In coping with economic challenges over the past few years, many people in the US have combined households with other family members or individuals. These “doubled-up” households are defined as “those that include at least one ‘additional’ adult”. In other words, a person 18 or older who is not enrolled in school and is not the householder, spouse or cohabiting partner of the householder. The Census Bureau reported last week, that the number and share of doubled-up households and adults sharing households across the country increased over the course of the recession in the US. In spring 2007, there were 19.7 million doubled-up households, amounting to 17.0 percent of all households. Four years later in 2011 the number of such households had climbed to 21.8 million, or 18.3 percent.
All in all, 61.7 million adults, or 27.7 percent, were doubled-up in 2007, rising to 69.2 million, or 30.0 percent, in 2011. Young adults, or what we like to call GenY, were especially hard-hit, with 5.9 million people ages 25 to 34 living in their parents’ household in 2011, up from 4.7 million before the recession. These young adults who lived with their parents had an official poverty rate of only 8.4 percent, since the income of their entire family is compared with the poverty threshold. If their poverty status were determined by their own income, 45.3 percent would have had income falling below the poverty threshold for a single person under age 65. The WSJ analyses:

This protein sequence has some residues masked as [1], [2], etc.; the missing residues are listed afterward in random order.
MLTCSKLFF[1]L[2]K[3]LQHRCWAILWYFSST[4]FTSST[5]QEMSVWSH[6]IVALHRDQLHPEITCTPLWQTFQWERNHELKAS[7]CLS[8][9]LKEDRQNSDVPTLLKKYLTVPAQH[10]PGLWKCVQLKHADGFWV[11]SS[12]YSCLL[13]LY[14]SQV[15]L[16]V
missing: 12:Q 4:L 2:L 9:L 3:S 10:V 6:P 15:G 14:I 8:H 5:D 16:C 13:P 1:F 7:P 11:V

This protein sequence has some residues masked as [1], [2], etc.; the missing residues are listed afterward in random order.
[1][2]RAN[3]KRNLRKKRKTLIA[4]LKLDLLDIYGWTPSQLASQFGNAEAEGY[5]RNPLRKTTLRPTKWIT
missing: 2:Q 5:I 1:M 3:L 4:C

“Fewer households means fewer consumers for businesses desperate for demand. (You don’t need to buy a new TV if you can just use mom and dad’s.) At the same time, it continues to drag on a housing market that needs to burn off excess supply. Meanwhile, the struggles of young adults can have a broad economic impact. Parents supporting adult children have less money to spend on themselves, not to mention less income to save for retirement.”